. . . . . . . . . . . . . . . . . .. . . . . . . where ImagInatIon comes to play

Sunday, September 23, 2007

IN THE NAME OF RELIGION

President Mahmoud Ahmadinejad was interviewed this week by 60 minute reporter, Scott Pelly. To say that it introduced a deeper decline in objective journalism would be an understatement and it was dissapointing to me to witness this level of subjectivity on the part of 60 minutes, a source I still respected until tonight. Mr. Pelly told the Iranian president that he (Ahmadinejad) owed American president George W. Bush for having killed Saddam Hussein and accused Ahmadinejad of having American blood on his hands for recently helping in the supply of weapons to Iraq.
Mr. Pelly? Are we speaking about the same president? The one who went to war with Iraq over oil and in the process spilled the blood of his own people, young American boys and girls who naively and faithfully fought in the name of 9/11 victims, both countries armed with American weapons?
I do not mean by these words to proclaim Ahmadinejad's innocence, and certainly not Saddam's, but to imply Bush's hands are not bloodied by too many deaths is painfully absurd. My incensement is directed at those trusted at seeking the truth, to report facts and letting the people determine their significance. This reporter was so slanted by his own beliefs as to have the Iranian president ask him if he was an American politician, or a reporter?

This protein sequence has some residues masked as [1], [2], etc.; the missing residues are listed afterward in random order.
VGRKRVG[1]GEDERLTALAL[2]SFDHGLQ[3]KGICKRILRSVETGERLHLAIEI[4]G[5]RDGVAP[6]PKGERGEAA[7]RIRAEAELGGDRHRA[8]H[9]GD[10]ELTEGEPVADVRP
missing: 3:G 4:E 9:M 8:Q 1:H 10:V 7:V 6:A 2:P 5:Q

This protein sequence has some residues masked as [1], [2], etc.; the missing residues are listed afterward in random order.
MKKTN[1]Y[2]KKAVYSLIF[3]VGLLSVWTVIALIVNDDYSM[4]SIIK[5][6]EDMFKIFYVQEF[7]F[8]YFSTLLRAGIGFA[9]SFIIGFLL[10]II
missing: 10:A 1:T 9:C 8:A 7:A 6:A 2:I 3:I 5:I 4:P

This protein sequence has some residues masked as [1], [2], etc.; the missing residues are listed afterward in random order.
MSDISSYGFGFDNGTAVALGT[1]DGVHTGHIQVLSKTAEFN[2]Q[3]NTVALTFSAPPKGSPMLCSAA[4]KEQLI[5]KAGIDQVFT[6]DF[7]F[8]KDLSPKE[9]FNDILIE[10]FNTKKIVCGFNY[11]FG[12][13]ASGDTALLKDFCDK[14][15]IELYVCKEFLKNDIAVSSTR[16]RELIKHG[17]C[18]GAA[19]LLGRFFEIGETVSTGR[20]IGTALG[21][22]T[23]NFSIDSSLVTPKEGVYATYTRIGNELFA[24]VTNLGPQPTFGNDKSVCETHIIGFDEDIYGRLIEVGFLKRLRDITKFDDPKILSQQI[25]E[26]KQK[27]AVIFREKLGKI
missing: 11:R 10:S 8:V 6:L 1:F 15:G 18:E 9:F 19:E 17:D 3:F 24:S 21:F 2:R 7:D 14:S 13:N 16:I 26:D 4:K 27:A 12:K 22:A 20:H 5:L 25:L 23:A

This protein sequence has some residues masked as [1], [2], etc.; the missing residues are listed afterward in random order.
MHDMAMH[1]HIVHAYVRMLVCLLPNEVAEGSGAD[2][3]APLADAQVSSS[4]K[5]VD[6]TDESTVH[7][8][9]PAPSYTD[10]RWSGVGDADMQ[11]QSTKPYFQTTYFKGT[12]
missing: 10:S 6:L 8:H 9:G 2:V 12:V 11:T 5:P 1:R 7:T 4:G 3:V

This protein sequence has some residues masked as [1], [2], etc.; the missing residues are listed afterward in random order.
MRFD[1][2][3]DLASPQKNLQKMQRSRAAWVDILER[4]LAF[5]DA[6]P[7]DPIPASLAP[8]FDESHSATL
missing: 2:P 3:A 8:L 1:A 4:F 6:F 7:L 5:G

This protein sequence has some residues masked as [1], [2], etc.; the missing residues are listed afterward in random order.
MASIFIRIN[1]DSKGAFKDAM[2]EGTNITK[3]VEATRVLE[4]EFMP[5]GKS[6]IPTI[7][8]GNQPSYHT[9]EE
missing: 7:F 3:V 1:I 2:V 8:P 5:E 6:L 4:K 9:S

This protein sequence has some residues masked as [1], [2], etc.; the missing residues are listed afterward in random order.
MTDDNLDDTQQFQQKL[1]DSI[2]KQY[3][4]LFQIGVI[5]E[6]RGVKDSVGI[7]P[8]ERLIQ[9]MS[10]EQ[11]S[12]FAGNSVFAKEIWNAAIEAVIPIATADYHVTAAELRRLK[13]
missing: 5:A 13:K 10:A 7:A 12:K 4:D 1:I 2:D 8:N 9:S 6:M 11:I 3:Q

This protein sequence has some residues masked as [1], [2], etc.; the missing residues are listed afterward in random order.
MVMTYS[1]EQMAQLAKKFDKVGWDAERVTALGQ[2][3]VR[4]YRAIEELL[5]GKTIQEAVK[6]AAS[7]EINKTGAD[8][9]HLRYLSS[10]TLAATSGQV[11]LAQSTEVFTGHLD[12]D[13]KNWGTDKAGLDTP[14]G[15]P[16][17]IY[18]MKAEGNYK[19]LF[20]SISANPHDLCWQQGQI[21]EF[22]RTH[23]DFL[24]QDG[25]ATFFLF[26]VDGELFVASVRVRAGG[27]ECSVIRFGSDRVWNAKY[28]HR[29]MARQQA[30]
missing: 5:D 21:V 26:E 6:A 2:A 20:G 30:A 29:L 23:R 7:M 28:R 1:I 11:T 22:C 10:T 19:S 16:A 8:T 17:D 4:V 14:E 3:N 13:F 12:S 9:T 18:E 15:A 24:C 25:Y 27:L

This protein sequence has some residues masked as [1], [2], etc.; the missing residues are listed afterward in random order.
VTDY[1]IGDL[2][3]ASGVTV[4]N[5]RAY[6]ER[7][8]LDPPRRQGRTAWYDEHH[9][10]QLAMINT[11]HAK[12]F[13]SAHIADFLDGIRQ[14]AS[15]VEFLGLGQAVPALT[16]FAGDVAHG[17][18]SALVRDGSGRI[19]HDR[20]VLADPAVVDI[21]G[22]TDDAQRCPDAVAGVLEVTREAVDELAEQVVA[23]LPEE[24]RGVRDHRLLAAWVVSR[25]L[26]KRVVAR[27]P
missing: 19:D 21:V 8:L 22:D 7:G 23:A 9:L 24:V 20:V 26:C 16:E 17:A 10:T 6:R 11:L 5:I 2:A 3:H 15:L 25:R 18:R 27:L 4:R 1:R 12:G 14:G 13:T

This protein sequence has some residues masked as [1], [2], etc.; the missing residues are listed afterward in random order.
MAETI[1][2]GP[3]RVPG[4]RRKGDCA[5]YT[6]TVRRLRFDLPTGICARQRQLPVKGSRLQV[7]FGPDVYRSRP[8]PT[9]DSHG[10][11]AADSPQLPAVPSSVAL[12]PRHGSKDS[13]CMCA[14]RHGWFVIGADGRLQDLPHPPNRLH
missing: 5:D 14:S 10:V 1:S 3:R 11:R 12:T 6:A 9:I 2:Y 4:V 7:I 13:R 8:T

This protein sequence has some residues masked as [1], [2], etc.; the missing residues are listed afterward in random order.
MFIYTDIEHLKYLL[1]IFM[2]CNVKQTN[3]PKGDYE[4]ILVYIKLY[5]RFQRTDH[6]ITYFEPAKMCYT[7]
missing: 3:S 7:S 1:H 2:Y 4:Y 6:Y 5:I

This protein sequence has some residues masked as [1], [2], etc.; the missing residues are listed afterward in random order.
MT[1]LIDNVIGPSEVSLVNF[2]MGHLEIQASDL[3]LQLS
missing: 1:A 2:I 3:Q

"Tell me one thing you admire about president Bush," continued Scott Pelly.
Taken off guard, Ahmadinejad responded with a quizzical look, a pause...
"Don't you admire anything about president Bush?"
I truly felt for the man sitting across from this reporter. Can any intelligent American be so blind to the world's view of his country's crimes?
His hesitation dissipated, Ahmadinejad simply returned the question to the American, asking: "What trait do you admire about your president?"
Pelly: "Well...He's a religious man."

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